“It’s so sad. I grew up with Gibble’s,” Collins-Keener of Greencastle said. “They were like a childhood mainstay.”
She was one of many fans of the iconic brand who poured into Sunnyway Foods early Friday morning hoping to savor one last bag of the locally made potato chips, pretzels or cheese curls.
“It’s just one thing. If you’re born in my generation, there’s one more thing gone from your childhood — another fond memory gone, Collins-Keener said.
On Thursday, Gibble Foods CEO and Owner Eldon Dieffenbach released a statement that Gibble Foods was discontinuing the manufacturing of Gibble’s snack products effective March 9 to allow the company to focus on private label manufacturing of its snack food products.
Most of the production of Gibble Foods was done at facilities off U.S. 11 south of Chambersburg.
Dean Martin, owner of Sunnyway Foods in Greencastle, said there was no notice given to anyone that the popular brand would vanish.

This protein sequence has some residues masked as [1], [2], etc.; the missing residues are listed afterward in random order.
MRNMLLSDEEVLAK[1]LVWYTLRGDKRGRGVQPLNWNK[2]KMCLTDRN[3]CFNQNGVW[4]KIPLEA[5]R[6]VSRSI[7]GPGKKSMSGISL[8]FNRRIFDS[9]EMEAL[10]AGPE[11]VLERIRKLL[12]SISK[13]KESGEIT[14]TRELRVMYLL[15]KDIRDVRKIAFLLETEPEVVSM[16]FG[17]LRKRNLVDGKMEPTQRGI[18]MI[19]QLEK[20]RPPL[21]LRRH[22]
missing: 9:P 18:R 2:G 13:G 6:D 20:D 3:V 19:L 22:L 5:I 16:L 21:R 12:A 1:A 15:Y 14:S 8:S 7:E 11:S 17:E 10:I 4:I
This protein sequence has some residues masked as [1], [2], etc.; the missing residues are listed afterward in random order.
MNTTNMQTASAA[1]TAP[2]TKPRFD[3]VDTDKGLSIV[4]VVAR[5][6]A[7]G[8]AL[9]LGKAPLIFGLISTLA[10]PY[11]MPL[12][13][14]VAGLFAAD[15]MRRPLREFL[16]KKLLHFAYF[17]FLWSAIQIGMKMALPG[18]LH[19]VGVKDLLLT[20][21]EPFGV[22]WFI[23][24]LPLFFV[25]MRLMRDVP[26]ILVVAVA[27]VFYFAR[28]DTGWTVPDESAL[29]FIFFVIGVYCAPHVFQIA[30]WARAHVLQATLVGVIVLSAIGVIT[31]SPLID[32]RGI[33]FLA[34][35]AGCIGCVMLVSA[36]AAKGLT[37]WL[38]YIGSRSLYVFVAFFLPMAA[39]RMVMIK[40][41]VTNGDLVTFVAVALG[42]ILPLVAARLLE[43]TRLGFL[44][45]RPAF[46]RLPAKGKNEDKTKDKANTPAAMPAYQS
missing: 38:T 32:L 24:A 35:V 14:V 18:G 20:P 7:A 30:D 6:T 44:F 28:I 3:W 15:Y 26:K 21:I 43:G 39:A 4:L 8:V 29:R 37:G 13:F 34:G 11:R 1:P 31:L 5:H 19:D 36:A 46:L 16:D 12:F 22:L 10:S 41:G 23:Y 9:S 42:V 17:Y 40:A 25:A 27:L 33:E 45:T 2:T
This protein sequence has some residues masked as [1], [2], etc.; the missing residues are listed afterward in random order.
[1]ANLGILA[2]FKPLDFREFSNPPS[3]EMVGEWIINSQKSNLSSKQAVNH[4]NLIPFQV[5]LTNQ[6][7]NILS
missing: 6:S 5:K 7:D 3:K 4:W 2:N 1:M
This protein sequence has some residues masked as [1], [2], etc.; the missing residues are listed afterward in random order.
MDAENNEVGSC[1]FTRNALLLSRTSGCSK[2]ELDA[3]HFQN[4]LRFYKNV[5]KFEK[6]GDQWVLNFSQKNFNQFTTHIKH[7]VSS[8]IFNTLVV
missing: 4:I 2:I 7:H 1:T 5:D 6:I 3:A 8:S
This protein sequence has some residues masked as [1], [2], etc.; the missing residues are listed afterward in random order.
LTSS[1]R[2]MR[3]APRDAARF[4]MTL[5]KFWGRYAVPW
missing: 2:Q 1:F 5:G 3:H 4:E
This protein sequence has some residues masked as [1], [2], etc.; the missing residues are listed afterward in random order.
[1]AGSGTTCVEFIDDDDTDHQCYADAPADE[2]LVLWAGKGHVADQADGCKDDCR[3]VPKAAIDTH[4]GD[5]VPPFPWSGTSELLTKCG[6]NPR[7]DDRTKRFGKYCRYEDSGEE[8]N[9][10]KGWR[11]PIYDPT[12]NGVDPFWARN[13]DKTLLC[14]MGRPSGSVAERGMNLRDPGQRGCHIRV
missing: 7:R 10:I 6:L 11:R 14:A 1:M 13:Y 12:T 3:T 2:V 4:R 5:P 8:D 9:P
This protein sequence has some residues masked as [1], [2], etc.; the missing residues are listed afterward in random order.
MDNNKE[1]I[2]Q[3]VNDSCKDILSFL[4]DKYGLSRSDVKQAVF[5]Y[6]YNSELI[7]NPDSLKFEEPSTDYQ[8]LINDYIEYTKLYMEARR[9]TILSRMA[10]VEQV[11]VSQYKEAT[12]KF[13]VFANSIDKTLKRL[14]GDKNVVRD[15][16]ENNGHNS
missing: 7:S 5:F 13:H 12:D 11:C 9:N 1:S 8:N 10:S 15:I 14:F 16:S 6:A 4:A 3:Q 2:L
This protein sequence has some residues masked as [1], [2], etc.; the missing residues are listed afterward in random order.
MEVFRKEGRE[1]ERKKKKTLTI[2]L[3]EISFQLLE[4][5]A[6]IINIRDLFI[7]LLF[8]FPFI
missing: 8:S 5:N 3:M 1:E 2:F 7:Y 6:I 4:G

“It’s been around forever — since I was a kid. It’s sad anytime a local business goes by the wayside. But the way it happened, I guess, is the biggest shock,” Martin said.
Martin found out the news when his route driver told him that he was out of a job.
Gibble’s chips were popular locally, Martin said.
“Everybody in this area is familiar with the Gibble’s name,” he said.
“Obviously the word got out to people, because they came in (Friday morning) and bought out the Gibble’s chips,” he said.
Within about an hour, between 60 and 100 bags of the homegrown favorite was snatched off the shelves at Sunnyway.
Donna Miller of Greencastle likes the regular Gibble’s chips, but settled for a bag of the remaining Krinkle Kut Barbecue chips left on the shelves.
“I used to live right beside Gibble’s, and you could smell them every night. It makes you crave them,” Miller said.
She heard the news on Thursday and headed out to try to find them before they disappeared.
“I’m hoping some other company will take them over. I don’t know if Martin’s will, but they will certainly be missed,” she said.
For 20 years, Rob McCleary lived half a mile from Gibble’s production plant off U.S. 11 south of Chambersburg.
“Man, I can’t believe this,” McCleary of Greencastle said about the end of a local mainstay.